[Statement] Statement of the Philippine Civil Society Organizations on the UPR

Statement of the Philippine Civil Society Organizations on the UPR* (Late posting)

29 May, GENEVA – As the Senate sitting as impeachment court have declared Chief Justice Renato Corona guilty, the Philippine government is currently reporting to the Thirteenth Session of United Nations Human Rights Council (UNHRC) Universal Periodic Review from 9AM – 12:30 PM Geneva time (3-6:30PM Manila time).

A total of 65 countries are asking questions or comments to the Philippine report. The Philippine delegation is headed by Department of Justice Secretary Leila de Lima. Meanwhile, the NGO’s which have lobbied countries to ask questions and forward recommendations to the Philippine official delegation, in order to surface the human rights issues from the perspective of the claimholders, are also present. These NGOs monitoring the report in Geneva include the Women’s Legal and Human Rights Bureau (WLB), Coalition against Trafficking in Women– Asia Pacific (CATWAP), Children Legal Rights and Development Center (CLRD) and the Philippine Alliance of Human Rights Advocates (PAHRA).

Most interventions were in the area of extra-judicial killings and enforced disappearances, as well as of gender equality and trafficking.

However, NGO leaders present were unhappy with the silence of the official Philippine delegation on critical issues raised within each theme. “We strongly support Uruguay’s recommendation for bilateral agreements with source, transit and destination countries of trafficking, as well as on
protecting women in prostitution,” according to Jean Enriquez, Executive Director of CATW-AP. “The Philippine government is silent about transparency in its use of the anti-trafficking budget, and on why the government passed a law decriminalizing vagrancy on April 5, 2012, which
however, discriminated against women in prostitution by keeping them criminalized.”

Jelen Paclarin, Executive Director of the Women’s Legal and Human Rights Bureau (WLB) commented on the issue of women’s access to justice in the Philippines. “The Philippine government is still failing to provide protection and build a supportive environment for women and children within
the judicial system, and in so doing, contributes to the persistence of a culture of systemic impunity embedded in the criminal justice system. The time to move beyond de jure equality to de facto equality is very much long past due. We call on the Philippine government to act with due diligence and uphold its obligation to respect and implement all human rights and freedoms, specifically women’s human rights. We call on the government to address the rising cases of violence against women by holding perpetrators accountable and dispensing justice without delay to ensure women are able to access justice and enjoy their rights”.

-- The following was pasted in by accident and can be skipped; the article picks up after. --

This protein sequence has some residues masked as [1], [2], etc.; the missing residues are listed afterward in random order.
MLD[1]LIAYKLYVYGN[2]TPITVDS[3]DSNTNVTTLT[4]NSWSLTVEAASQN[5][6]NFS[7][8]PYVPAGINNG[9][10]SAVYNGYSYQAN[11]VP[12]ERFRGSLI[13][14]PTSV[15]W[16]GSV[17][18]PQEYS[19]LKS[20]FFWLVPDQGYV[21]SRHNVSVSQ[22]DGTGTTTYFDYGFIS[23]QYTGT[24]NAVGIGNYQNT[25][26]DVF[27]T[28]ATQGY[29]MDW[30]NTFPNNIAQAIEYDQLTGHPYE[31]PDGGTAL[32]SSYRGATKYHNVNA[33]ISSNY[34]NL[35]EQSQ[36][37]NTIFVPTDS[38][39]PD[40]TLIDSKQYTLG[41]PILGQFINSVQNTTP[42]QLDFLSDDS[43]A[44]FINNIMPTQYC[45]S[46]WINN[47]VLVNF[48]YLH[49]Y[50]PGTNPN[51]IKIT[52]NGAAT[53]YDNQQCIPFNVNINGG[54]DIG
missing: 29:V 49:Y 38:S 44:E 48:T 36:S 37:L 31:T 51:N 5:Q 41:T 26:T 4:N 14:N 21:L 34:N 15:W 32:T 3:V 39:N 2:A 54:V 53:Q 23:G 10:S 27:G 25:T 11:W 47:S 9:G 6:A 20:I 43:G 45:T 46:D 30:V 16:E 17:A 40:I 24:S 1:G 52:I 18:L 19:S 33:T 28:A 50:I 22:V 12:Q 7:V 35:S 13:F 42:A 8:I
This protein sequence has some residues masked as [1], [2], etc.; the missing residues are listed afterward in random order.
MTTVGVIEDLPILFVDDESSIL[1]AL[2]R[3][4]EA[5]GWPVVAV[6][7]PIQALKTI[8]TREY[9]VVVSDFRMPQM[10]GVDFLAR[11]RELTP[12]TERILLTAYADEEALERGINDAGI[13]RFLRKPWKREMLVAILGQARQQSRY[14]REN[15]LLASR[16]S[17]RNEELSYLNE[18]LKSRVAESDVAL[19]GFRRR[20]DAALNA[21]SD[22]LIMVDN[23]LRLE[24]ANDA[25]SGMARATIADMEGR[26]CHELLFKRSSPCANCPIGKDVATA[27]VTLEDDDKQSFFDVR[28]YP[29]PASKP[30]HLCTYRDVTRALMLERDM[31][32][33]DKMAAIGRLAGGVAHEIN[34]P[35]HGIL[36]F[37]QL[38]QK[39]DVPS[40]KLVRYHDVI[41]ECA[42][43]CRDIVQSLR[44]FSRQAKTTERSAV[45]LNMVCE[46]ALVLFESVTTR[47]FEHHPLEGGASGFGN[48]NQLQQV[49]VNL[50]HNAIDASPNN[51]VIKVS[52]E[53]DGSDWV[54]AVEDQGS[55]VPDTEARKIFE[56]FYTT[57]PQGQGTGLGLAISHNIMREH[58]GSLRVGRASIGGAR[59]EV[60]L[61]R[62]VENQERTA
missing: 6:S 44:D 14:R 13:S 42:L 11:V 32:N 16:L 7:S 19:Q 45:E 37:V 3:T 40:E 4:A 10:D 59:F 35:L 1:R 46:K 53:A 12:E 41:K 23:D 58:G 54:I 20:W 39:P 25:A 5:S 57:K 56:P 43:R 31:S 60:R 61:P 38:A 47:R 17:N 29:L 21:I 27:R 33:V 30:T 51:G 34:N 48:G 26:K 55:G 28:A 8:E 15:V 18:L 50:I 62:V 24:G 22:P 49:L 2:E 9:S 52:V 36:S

On the overwhelming question on extra-judicial killings, torture and enforced disappearances, PAHRA Chairperson, Max de Mesa said: “Government with its security forces must determinedly address the continuing impunity of these human rights violations which are mostly perpetrated and
perpetuated by disregarding the exercise of its obligation of command responsibility. It must also be noted that many of the victims are human rights defenders who earlier were vilified and/or criminalized.” De Mesa added: “Human rights education conducted among the security forces in all their institutions, if not internalized, will not assist a paradigm shift towards a human rights culture but may only serve as a veneer to impunity.”

On the claims of human rights work among security personnel, APL Secretary-General Josua Mata commented that “The Armed Forces and Police Savings & Loan Association, Inc (*AFPSLAI*) labour case puts into question the AFP leadership’s sincerity in upholding human rights, specifically that of the workers.” The chief of staff and other top officers of the Armed Forces of the Philippines (AFP), who comprise the majority of the board of AFPSLAI. It continues to ignore the wanton violation of the rights of AFPSLAI union leaders, whose only ‘fault’ was to expose the anomalous practices in the bank.

Both Enriquez of CATW-AP and Paclarin of WLB, however, lauded recommendations by Sweden and Switzerland among others to pass the Reproductive Health Bill, and that of Argentina to address the discrimination against the LGBT.

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